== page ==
These teams learned about the nonprofit sector; some of the challenges that are unique to that sector as opposed to for profit or public sector which our community is more used to.
I learned about that and I think there was some interest in serving that sector even more going forward. So there was that learning experience.
There was also learning and mentorship happening between the different levels of BAs. They basically appreciated that.
Laura Brandenburg: If you’re at that entry level, you’ve probably never seen something like a business model canvas. To see that in action and see somebody do it and be able to participate in that would be a big experience.
Emily Tom: It was also refreshing for some people to be given free rein to use whatever techniques they wished.
Oftentimes in our industry here in Ottawa, we’re constrained to certain techniques when we have to do real work for a real organization. But in this case, they were doing real work for a real organization, but they were allowed to apply any of the 50 techniques in the BABOK and more. I think they appreciated that because it stretched their creativity.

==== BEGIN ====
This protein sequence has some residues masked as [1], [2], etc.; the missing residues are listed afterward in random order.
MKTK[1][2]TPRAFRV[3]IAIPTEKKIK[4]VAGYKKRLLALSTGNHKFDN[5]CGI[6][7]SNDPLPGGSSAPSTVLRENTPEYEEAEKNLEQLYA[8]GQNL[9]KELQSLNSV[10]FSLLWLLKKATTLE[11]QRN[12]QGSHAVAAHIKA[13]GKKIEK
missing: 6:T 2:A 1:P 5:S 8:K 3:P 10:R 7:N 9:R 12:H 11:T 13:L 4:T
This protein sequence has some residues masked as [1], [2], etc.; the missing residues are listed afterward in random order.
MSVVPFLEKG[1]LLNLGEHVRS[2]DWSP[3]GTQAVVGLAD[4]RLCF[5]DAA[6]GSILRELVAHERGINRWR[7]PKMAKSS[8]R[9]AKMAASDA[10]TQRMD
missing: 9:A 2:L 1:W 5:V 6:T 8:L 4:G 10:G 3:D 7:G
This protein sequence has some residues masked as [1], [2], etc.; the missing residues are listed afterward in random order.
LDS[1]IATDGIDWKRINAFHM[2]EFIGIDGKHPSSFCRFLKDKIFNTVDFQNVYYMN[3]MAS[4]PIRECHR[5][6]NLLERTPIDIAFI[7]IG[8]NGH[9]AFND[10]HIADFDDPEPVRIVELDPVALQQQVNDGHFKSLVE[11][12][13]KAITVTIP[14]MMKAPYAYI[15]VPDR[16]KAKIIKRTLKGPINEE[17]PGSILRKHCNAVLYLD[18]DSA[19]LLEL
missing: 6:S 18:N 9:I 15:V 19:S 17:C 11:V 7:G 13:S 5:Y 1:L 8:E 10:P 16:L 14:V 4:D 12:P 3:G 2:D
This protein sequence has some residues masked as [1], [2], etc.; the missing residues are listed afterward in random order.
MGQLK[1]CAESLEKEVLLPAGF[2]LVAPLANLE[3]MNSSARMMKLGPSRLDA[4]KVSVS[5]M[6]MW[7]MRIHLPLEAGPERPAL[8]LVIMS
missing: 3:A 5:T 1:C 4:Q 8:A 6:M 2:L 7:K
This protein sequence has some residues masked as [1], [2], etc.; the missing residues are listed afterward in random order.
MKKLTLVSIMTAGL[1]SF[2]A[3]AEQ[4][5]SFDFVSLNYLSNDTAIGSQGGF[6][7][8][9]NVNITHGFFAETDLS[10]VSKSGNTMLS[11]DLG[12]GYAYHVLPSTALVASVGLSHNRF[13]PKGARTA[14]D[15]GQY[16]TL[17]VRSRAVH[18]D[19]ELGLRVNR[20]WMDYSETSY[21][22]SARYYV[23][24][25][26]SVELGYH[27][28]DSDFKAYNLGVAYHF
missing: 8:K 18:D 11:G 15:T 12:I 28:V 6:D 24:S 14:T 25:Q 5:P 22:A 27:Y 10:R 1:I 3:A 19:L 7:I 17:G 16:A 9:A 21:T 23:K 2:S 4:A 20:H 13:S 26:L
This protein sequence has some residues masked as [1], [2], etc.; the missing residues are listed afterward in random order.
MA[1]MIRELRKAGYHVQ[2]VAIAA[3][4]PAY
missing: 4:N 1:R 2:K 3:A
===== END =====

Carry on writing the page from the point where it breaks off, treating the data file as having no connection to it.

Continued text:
Laura Brandenburg: And how about for the chapter? What’s the value add for the chapter?
Emily Tom: Lots of exposure. Now we’re being asked when we’re going to do the next one, which I’m not sure. I’m working on writing up a playbook to allow our chapter to do it again without starting from zero. So, hopefully that’ll be easier next time. We’re going to share this playbook with other IIBA chapters because we feel that there’s a lot of value to doing this kind of event in different regions across the world.